widgetwords

WOC front cover finalAt the forefront of that wind of change is the fact I’m actually writing a blog post, ha. But even if I haven’t written many blogs lately, I have been writing. Book #3 in the Winds series, Winds of Change, is now with beta readers and will soon be available for purchase in ebook and print formats. Just so you know, early buyers will get a really good deal.

Launch team members can get an even better deal. Send me an email at beckylyles@beckylyles.com if you’d like to join the launch team and receive a free pre-release electronic version of Winds of Change. All I ask in return is that you share release news with your social media contacts (and anyone else who likes to read) plus leave an honest review on Amazon (and other online book sites, if you’re so inclined).

Here are a few paragraphs from the first chapter of Winds of Change to wet your appetite.

Seated on the edge of the bathtub, bare feet planted on the warm wood floor, Kate Duncan bent over her knees and began to brush her long hair. Stroke after stroke, she brushed from the nape of her neck downward toward the floor, something she did almost every night.

Her mother had told her years ago a hundred strokes a day would distribute the natural oils in her hair and make it shine. So that’s what she did before bed. She didn’t always remember to count, but most evenings, she remembered to brush.

Sometimes she thought about her sweet mama while she brushed, determined not to let what memories she had fade. Other times, she thought about her father and her brother, who’d both died along with her mother in a car accident when Kate was eight. Sometimes she thought of the years she wandered Pittsburg streets without a dime—or a hairbrush—to her name. Occasionally, she thought of her prison days, when brushing her hair during a quiet moment was a rare luxury.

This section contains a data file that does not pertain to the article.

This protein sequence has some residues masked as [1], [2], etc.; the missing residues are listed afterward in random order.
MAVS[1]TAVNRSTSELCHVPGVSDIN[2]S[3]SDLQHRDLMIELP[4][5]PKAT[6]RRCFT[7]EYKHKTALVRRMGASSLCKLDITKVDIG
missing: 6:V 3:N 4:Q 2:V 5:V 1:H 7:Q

More often, she talked with her husband, Mike. Tonight, they were discussing an outing with the kids from Freedom House, the children’s home she and Mike’s mom, Laura, had established on their Wyoming ranch several months ago. Kate wanted to treat the children to a fun day in Cheyenne, and she needed another adult to help her keep track of them. Chin on her knee, she said, “It would just be one day, Mike. I’m not asking for the whole weekend.” She’d originally hoped to add a couple camping days to the outing. But when no adults were available to accompany her and the kids, she’d scaled her plans down to one day.

Mike, who was brushing his teeth, didn’t respond until he’d rinsed his mouth. “Kate…” She heard him run water over the toothbrush and tap it on the sink to knock out the excess.

“Kate,” he repeated, “you know the only time I can even think of getting away is in the middle of the week. Did you forget this is a guest ranch and that Saturday is our busiest day? Guests will be coming and going, like usual. We have trail rides, bison tours, fishing trips and classes scheduled all day long.”

She made a face she knew he couldn’t see and kept brushing. No matter what she asked him to do, the ranch came first. “That’s why you have employees.”

“This is the beginning of summer, the beginning of the guest season, and we have a slew of first-time workers. I need to hang around to make sure everything runs smoothly.” She heard him blow air between his lips. “One of the new hires from town wore tennis shoes today instead of boots and, of course, stepped in a gopher hole. Did a number on his ankle. He’ll be out of commission a couple weeks, at best.”

“You could put Clint in charge.”

“You know he oversees the working side of the WP and doesn’t have much to do with the guest side.”

Kate loved the Whispering Pines. Their guest ranch was beautiful and welcoming. And she loved that Mike loved his work. But his hands-on management style controlled their lives. She didn’t have enough fingers to count the plans that had been ruined by sick cows, runaway horses and natural disasters, like last week’s self-combusting haystack, not to mention guests and their emergencies. And then there was his pride and joy, his bison herd…

She pushed her dark curtain of hair aside to look at him. “Eight or nine hours. That’s all I’m asking. Surely you could find someone to cover such a short time.”

Mike pulled his t-shirt over his head, threw it in the hamper and left the room. Hands clasped behind his head, he stretched as he walked from the bathroom to the bedroom. Like a magnet, a familiar tug pulled at Kate’s heart, drawing her to him.